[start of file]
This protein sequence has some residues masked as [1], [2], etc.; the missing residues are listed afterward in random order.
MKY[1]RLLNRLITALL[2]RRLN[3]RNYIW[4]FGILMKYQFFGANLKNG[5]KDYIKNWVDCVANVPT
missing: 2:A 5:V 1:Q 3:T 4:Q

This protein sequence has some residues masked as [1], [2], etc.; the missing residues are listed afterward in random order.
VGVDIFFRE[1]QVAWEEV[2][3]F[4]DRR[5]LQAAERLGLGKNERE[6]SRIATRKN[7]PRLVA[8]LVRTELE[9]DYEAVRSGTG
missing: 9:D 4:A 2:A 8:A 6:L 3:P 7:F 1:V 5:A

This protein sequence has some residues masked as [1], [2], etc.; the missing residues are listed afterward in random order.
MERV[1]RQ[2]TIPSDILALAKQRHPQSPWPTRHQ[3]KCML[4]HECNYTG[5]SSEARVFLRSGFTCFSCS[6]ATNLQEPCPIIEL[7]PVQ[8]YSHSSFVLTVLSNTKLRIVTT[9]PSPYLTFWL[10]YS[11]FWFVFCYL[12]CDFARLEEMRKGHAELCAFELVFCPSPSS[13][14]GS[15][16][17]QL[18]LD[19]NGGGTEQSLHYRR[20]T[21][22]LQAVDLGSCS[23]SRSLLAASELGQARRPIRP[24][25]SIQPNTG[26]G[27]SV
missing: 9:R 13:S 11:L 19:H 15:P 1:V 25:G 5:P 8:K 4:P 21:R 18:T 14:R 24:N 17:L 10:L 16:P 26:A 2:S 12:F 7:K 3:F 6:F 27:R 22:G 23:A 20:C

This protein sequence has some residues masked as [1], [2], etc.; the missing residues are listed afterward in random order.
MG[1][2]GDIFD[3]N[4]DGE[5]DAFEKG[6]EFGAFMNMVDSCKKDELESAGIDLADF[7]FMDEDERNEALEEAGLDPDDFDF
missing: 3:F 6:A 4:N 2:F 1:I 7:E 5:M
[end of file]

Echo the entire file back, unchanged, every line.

This protein sequence has some residues masked as [1], [2], etc.; the missing residues are listed afterward in random order.
MKY[1]RLLNRLITALL[2]RRLN[3]RNYIW[4]FGILMKYQFFGANLKNG[5]KDYIKNWVDCVANVPT
missing: 2:A 5:V 1:Q 3:T 4:Q

This protein sequence has some residues masked as [1], [2], etc.; the missing residues are listed afterward in random order.
VGVDIFFRE[1]QVAWEEV[2][3]F[4]DRR[5]LQAAERLGLGKNERE[6]SRIATRKN[7]PRLVA[8]LVRTELE[9]DYEAVRSGTG
missing: 9:D 4:A 2:A 8:A 6:L 3:P 7:F 1:V 5:A

This protein sequence has some residues masked as [1], [2], etc.; the missing residues are listed afterward in random order.
MERV[1]RQ[2]TIPSDILALAKQRHPQSPWPTRHQ[3]KCML[4]HECNYTG[5]SSEARVFLRSGFTCFSCS[6]ATNLQEPCPIIEL[7]PVQ[8]YSHSSFVLTVLSNTKLRIVTT[9]PSPYLTFWL[10]YS[11]FWFVFCYL[12]CDFARLEEMRKGHAELCAFELVFCPSPSS[13][14]GS[15][16][17]QL[18]LD[19]NGGGTEQSLHYRR[20]T[21][22]LQAVDLGSCS[23]SRSLLAASELGQARRPIRP[24][25]SIQPNTG[26]G[27]SV
missing: 9:R 13:S 11:L 19:H 15:P 1:V 25:G 5:P 8:K 4:P 21:R 18:T 14:R 24:N 17:L 10:L 16:P 26:A 2:S 12:F 7:K 3:F 6:F 27:R 22:G 23:A 20:C

This protein sequence has some residues masked as [1], [2], etc.; the missing residues are listed afterward in random order.
MG[1][2]GDIFD[3]N[4]DGE[5]DAFEKG[6]EFGAFMNMVDSCKKDELESAGIDLADF[7]FMDEDERNEALEEAGLDPDDFDF
missing: 3:F 6:A 4:N 2:F 1:I 7:E 5:M